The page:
Anson Wellington Pro Spotlight

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Anson Wellington Pro Spotlight

posted by Ryan Denehy from BNQT

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Photos by Shino
Words by Peter Keilty

  As a rider, you have to adapt to the terrain at hand. In Canada and the West Coast that means big, spectacular mountain ranges that encourage big-mountain riding, downhilling and freeriding. In New York City, it means concrete, and lots of it. Anson Wellington is perhaps the most recognizable face of New York City mountain biking, a term he eschews. “I would call myself a ‘big bike’ rider,” he tells us over a beer at one of NYC’s famous dive bars. Mindful of his roots as a mountain biker, he nevertheless seeks to broaden the definition of this ever-changing sport. Anson’s setup is hardly what most would view as a typical mountain bike, with 24-inch wheels, single gear, pegs and no brakes. “At the minute I’m running a back brake but that’s only because I’m coming back from an injury. Soon I’ll be back to brakeless.”

Anson is currently on the mend from a riding injury that was compounded by a car crash in 2006. “I twisted my knee almost 180 degrees, then shortly after got involved in a car crash, after which I had surgery on the knee. I tried to rush my return to riding and ended up re-injuring it, so pretty much since last November I haven’t been riding at all.”

Trinidadian by birth, he now lives in Brooklyn and has long-standing ties with current main sponsor and iconic New York brand Brooklyn Machine Works. Early March saw the release of his signature frame from BMW, the “ACL”, or “Anson City Limited.” “It’s like a BMX in that you can do tricks, beat it up, you know? It has tight, sleek geometry. Over the years I’ve bought a lot of bikes and whenever I would get a new frame I would always measure it and take notes of how the differences in geometry affected the feel. It’s made from the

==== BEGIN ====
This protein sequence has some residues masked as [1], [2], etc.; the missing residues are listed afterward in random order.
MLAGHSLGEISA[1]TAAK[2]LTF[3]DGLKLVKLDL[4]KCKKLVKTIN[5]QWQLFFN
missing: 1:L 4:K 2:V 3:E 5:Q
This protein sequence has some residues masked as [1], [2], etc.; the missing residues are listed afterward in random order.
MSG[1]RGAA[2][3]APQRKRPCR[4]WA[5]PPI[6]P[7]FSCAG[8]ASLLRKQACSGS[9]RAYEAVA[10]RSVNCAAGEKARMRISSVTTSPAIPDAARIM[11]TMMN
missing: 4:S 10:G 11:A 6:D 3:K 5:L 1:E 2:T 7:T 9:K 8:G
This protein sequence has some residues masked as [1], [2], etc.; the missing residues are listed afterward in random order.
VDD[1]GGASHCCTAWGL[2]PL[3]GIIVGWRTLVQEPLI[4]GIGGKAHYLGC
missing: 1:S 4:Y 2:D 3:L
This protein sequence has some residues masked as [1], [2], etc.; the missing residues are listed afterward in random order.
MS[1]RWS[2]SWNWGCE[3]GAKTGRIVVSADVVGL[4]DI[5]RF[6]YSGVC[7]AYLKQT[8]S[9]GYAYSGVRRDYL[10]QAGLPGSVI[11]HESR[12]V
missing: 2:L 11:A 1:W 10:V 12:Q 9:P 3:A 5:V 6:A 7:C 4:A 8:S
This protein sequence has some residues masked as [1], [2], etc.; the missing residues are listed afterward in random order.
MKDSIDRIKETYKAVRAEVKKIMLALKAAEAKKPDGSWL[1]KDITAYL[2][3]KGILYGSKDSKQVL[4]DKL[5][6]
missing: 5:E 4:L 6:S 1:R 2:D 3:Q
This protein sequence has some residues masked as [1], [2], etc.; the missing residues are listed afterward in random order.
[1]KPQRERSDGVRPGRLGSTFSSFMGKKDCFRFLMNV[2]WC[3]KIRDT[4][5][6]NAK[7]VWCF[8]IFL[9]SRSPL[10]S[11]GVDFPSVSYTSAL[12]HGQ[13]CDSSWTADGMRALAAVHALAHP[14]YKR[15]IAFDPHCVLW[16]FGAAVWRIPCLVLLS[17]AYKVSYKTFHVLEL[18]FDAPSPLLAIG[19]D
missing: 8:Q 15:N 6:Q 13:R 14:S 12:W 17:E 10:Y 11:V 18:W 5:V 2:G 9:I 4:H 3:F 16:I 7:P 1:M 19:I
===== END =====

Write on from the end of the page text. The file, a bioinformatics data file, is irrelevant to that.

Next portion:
knowledge I’ve accumulated over the years of riding different frames and figuring out what works for my style of riding.” With a short rear end, low top tube, and geometry designed for 3 inch travel forks, it should be an ideal dirt/street/park weapon.

Unlike many riders who have transitioned their BMX skills over to MTB, Anson started on a mountain bike and says that’s where he feels most at home “I got a mountain bike as a kid and it just felt comfortable.
Being a kid, I started doing tricks on it and here I am, still doing tricks.” He has a style and flow on the bike that can only come from being a natural, and has the ability to spot lines that many of us wouldn’t even think rideable. I remember seeing an old Revell Bikes advertisement in a UK magazine, where Anson was boosting a huge jump over a 10 ft high chain link fence somewhere in Brooklyn. To me this seemed like BMX super-sized – the tech and street influence of BMX but with more amplitude.

His influences from BMX are hard to deny, but as a rider he is clearly seeking to take the sport in a different direction. Mountain biking feeds off growth, evolution and change and with people like Anson around, the industry may have to think up some new buzz-works to define the category he’s creating as we speak.

Anson would like to thank: Brooklyn Machine Works, Atomlab, Tioga, Lizard Skins, Straitline, Animal BMX, NYC Freeride and Marzocchi USA.



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